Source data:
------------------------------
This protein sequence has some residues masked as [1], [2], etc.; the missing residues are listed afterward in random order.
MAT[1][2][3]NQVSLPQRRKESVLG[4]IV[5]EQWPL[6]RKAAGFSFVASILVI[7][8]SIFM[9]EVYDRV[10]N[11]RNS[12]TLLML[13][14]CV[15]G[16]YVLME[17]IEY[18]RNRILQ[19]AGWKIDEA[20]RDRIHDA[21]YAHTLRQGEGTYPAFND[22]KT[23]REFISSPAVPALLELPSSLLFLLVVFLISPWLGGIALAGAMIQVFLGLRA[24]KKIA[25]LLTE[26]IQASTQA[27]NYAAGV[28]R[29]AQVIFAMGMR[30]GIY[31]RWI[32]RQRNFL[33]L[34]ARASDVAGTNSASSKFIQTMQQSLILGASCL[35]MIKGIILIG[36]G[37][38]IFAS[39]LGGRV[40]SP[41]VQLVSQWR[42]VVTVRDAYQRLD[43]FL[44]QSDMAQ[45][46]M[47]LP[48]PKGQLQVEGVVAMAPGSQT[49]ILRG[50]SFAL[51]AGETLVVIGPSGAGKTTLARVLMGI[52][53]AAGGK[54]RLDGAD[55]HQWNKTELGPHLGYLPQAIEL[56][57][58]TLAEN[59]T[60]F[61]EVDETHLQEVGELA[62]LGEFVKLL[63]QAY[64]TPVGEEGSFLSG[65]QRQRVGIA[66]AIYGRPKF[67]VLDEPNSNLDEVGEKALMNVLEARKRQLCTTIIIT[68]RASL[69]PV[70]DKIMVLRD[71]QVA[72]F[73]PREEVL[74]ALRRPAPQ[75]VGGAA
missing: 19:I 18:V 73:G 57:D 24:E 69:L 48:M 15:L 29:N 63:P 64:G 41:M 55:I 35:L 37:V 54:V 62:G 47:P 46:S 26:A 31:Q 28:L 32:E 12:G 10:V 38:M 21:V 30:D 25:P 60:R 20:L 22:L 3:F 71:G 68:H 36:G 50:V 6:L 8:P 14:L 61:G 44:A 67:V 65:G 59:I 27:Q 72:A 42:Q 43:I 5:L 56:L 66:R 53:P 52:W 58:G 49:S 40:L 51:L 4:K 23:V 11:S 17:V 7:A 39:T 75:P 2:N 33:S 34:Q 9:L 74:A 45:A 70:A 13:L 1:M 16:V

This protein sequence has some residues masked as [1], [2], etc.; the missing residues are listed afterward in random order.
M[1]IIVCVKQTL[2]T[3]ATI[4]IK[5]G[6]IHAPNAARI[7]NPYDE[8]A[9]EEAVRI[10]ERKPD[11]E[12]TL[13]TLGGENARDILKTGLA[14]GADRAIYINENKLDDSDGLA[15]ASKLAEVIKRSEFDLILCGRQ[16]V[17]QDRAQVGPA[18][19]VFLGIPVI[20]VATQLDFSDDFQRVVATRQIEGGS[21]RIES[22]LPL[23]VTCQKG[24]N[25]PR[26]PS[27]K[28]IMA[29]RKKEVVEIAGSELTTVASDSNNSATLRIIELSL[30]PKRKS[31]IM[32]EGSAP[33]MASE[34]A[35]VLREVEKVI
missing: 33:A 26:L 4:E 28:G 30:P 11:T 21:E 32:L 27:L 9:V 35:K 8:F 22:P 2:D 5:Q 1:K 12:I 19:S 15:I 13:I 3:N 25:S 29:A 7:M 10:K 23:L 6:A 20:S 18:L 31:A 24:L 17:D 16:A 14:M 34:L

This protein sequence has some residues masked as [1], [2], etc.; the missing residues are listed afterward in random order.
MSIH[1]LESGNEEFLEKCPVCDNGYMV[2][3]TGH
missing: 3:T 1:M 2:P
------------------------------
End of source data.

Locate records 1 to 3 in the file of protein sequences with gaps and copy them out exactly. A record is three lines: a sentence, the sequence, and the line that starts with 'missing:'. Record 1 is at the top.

This protein sequence has some residues masked as [1], [2], etc.; the missing residues are listed afterward in random order.
MAT[1][2][3]NQVSLPQRRKESVLG[4]IV[5]EQWPL[6]RKAAGFSFVASILVI[7][8]SIFM[9]EVYDRV[10]N[11]RNS[12]TLLML[13][14]CV[15]G[16]YVLME[17]IEY[18]RNRILQ[19]AGWKIDEA[20]RDRIHDA[21]YAHTLRQGEGTYPAFND[22]KT[23]REFISSPAVPALLELPSSLLFLLVVFLISPWLGGIALAGAMIQVFLGLRA[24]KKIA[25]LLTE[26]IQASTQA[27]NYAAGV[28]R[29]AQVIFAMGMR[30]GIY[31]RWI[32]RQRNFL[33]L[34]ARASDVAGTNSASSKFIQTMQQSLILGASCL[35]MIKGIILIG[36]G[37][38]IFAS[39]LGGRV[40]SP[41]VQLVSQWR[42]VVTVRDAYQRLD[43]FL[44]QSDMAQ[45][46]M[47]LP[48]PKGQLQVEGVVAMAPGSQT[49]ILRG[50]SFAL[51]AGETLVVIGPSGAGKTTLARVLMGI[52][53]AAGGK[54]RLDGAD[55]HQWNKTELGPHLGYLPQAIEL[56][57][58]TLAEN[59]T[60]F[61]EVDETHLQEVGELA[62]LGEFVKLL[63]QAY[64]TPVGEEGSFLSG[65]QRQRVGIA[66]AIYGRPKF[67]VLDEPNSNLDEVGEKALMNVLEARKRQLCTTIIIT[68]RASL[69]PV[70]DKIMVLRD[71]QVA[72]F[73]PREEVL[74]ALRRPAPQ[75]VGGAA
missing: 19:I 18:V 73:G 57:D 24:E 69:L 48:M 15:L 29:N 63:P 64:G 41:M 55:I 35:L 37:V 54:V 62:G 47:P 46:S 26:A 31:Q 28:L 32:E 12:G 10:V 38:M 21:V 30:D 25:P 60:R 20:L 22:L 3:F 71:G 68:H 36:G 50:V 6:L 8:P 14:L 61:G 44:A 67:V 65:G 59:I 27:Q 72:A 42:Q 43:I 5:L 56:L 66:R 53:P 52:W 58:G 49:S 40:L 51:L 4:K 23:V 11:S 17:V 7:A 39:T 75:P 2:N 33:S 34:Q 9:L 74:A 45:A 70:A 13:L 1:M 16:V

This protein sequence has some residues masked as [1], [2], etc.; the missing residues are listed afterward in random order.
M[1]IIVCVKQTL[2]T[3]ATI[4]IK[5]G[6]IHAPNAARI[7]NPYDE[8]A[9]EEAVRI[10]ERKPD[11]E[12]TL[13]TLGGENARDILKTGLA[14]GADRAIYINENKLDDSDGLA[15]ASKLAEVIKRSEFDLILCGRQ[16]V[17]QDRAQVGPA[18][19]VFLGIPVI[20]VATQLDFSDDFQRVVATRQIEGGS[21]RIES[22]LPL[23]VTCQKG[24]N[25]PR[26]PS[27]K[28]IMA[29]RKKEVVEIAGSELTTVASDSNNSATLRIIELSL[30]PKRKS[31]IM[32]EGSAP[33]MASE[34]A[35]VLREVEKVI
missing: 33:A 26:L 4:E 28:G 30:P 11:T 21:E 32:L 27:L 9:V 35:K 8:F 22:P 2:D 5:Q 1:K 12:I 19:S 15:I 13:I 3:N 25:S 29:A 7:M 10:K 23:L 6:A 20:S 18:L 31:A 24:L 17:D 16:A 14:M 34:L

This protein sequence has some residues masked as [1], [2], etc.; the missing residues are listed afterward in random order.
MSIH[1]LESGNEEFLEKCPVCDNGYMV[2][3]TGH
missing: 3:T 1:M 2:P